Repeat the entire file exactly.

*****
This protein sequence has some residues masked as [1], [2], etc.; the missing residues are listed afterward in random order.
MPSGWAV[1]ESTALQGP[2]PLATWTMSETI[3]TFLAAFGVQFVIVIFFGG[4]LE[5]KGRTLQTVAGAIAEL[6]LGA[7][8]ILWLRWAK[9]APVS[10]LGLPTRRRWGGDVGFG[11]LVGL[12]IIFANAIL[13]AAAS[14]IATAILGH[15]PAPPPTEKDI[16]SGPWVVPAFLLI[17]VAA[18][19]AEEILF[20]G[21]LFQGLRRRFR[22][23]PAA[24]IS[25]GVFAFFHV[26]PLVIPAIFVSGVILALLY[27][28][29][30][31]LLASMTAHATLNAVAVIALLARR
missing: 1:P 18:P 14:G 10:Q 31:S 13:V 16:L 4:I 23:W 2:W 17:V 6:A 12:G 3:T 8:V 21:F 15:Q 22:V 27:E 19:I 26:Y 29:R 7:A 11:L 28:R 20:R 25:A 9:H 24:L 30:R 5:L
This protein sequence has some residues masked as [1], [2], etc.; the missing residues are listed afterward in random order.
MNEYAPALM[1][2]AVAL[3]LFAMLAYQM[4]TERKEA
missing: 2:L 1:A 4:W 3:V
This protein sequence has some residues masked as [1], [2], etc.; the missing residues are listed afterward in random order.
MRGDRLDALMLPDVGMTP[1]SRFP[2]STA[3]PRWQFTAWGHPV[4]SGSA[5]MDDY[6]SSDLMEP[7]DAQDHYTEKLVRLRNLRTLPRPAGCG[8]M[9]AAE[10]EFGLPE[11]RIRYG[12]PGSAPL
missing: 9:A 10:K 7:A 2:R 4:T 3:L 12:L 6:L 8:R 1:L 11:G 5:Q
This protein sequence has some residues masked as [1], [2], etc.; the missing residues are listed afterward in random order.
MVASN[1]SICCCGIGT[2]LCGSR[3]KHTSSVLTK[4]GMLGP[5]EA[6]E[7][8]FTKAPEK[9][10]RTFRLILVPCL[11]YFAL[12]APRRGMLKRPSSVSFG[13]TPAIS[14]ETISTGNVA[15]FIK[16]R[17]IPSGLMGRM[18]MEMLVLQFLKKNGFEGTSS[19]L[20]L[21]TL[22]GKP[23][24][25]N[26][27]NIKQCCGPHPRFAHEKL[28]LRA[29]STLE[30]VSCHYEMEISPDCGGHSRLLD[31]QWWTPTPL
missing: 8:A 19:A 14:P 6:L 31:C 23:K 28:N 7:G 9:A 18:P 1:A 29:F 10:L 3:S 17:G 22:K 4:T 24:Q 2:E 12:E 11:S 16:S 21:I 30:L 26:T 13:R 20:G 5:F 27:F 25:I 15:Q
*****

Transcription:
This protein sequence has some residues masked as [1], [2], etc.; the missing residues are listed afterward in random order.
MPSGWAV[1]ESTALQGP[2]PLATWTMSETI[3]TFLAAFGVQFVIVIFFGG[4]LE[5]KGRTLQTVAGAIAEL[6]LGA[7][8]ILWLRWAK[9]APVS[10]LGLPTRRRWGGDVGFG[11]LVGL[12]IIFANAIL[13]AAAS[14]IATAILGH[15]PAPPPTEKDI[16]SGPWVVPAFLLI[17]VAA[18][19]AEEILF[20]G[21]LFQGLRRRFR[22][23]PAA[24]IS[25]GVFAFFHV[26]PLVIPAIFVSGVILALLY[27][28][29][30][31]LLASMTAHATLNAVAVIALLARR
missing: 1:P 18:P 14:G 10:Q 31:S 13:V 16:L 4:I 23:W 2:W 17:V 6:A 12:G 3:T 8:V 21:F 15:Q 22:V 27:E 19:I 26:Y 29:R 7:A 11:L 28:R 20:R 25:A 9:H 24:L 30:R 5:L
This protein sequence has some residues masked as [1], [2], etc.; the missing residues are listed afterward in random order.
MNEYAPALM[1][2]AVAL[3]LFAMLAYQM[4]TERKEA
missing: 2:L 1:A 4:W 3:V
This protein sequence has some residues masked as [1], [2], etc.; the missing residues are listed afterward in random order.
MRGDRLDALMLPDVGMTP[1]SRFP[2]STA[3]PRWQFTAWGHPV[4]SGSA[5]MDDY[6]SSDLMEP[7]DAQDHYTEKLVRLRNLRTLPRPAGCG[8]M[9]AAE[10]EFGLPE[11]RIRYG[12]PGSAPL
missing: 9:A 10:K 7:A 2:R 4:T 3:L 12:L 6:L 8:R 1:L 11:G 5:Q
This protein sequence has some residues masked as [1], [2], etc.; the missing residues are listed afterward in random order.
MVASN[1]SICCCGIGT[2]LCGSR[3]KHTSSVLTK[4]GMLGP[5]EA[6]E[7][8]FTKAPEK[9][10]RTFRLILVPCL[11]YFAL[12]APRRGMLKRPSSVSFG[13]TPAIS[14]ETISTGNVA[15]FIK[16]R[17]IPSGLMGRM[18]MEMLVLQFLKKNGFEGTSS[19]L[20]L[21]TL[22]GKP[23][24][25]N[26][27]NIKQCCGPHPRFAHEKL[28]LRA[29]STLE[30]VSCHYEMEISPDCGGHSRLLD[31]QWWTPTPL
missing: 8:A 19:A 14:P 6:L 31:C 23:K 28:N 7:G 9:A 18:P 1:A 29:F 10:L 3:S 17:G 22:K 4:T 24:Q 2:E 12:E 11:S 16:S 21:I 30:L 26:T 13:R 20:G 5:F 27:F 25:I 15:Q